• M. Epstein
Part of the The Statesman’s Yearbook book series (SYBK)


The Japanese claim that their empire was founded by the first Emperor Jinmu Tenno, 660 B.c., and that the dynasty founded by him still reigns. From 1186 until 1867 the Emperors remained in a spiritual seclusion while successive families of Shoguns exercised the temporal power on their behalf. The most important of these families were cadets of the Imperial House descended from the Emperor Sei-wa 859–876. They were the Minamoto which held the Shogunate from 1186 to 1219 ; the Asikaga, 1334 to 1573 ; and the Tokugawa 1603 to 1867. In that year the Emperor Meiji, grandfather of the present sovereign, recovered the plentitude of the Imperial power after the abdication on October 14, 1867, of the fifteenth and last Tokugawa Shogun Keiki, known historically as Yoshinobu. In 1871 the feudal system (Hōken Seiji) was entirely suppressed. The Emperor bears title of Dai Nippon Teikoku Tenno (‘Imperial Son of Heaven of Great Japan’). Only foreigners make use of the poetical title ‘Mikado.’


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Books of Reference

Statistical and other Books of Reference concerning Japan: 1. Official Publications

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2. Non-Official Publications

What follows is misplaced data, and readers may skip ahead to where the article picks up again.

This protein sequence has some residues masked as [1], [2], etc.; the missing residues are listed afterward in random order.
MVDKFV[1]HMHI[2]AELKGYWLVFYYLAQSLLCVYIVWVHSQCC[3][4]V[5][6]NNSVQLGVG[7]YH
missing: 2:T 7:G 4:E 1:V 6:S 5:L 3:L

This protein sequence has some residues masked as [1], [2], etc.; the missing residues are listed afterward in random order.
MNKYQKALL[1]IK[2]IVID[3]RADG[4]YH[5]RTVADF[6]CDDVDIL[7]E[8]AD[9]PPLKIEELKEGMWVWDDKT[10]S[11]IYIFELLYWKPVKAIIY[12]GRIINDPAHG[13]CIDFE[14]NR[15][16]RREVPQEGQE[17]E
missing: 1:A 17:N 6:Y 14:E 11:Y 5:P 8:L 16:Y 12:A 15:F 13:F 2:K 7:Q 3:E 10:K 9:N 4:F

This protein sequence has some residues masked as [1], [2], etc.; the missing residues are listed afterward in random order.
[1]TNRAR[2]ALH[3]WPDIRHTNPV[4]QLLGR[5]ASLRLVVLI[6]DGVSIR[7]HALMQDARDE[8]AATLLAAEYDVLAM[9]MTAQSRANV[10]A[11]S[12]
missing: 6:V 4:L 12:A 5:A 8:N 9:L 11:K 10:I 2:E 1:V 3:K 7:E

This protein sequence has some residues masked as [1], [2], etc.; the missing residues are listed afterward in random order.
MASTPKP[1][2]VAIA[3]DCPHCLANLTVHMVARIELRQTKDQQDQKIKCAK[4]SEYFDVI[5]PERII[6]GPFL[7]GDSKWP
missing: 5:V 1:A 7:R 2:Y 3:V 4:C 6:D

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Books of Reference concerning Korea

  1. Annual Renort on Administration of Chosen. Issued by the Government.Google Scholar
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  14. Hulbert (H. B.), History of Corea. Seoul, 1905.Google Scholar
  15. — The Passing of Korea, London, 1906.Google Scholar
  16. Ireland (A.), The New Korea New York, 1927.Google Scholar
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  18. Longford (J. H.), The Story of Korea London. 1911.Google Scholar
  19. McKenzie (F. A.), The Unveiled East. London, 1906.Google Scholar
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Copyright information

© Palgrave Macmillan, a division of Macmillan Publishers Limited 1940

Authors and Affiliations

  • M. Epstein

There are no affiliations available

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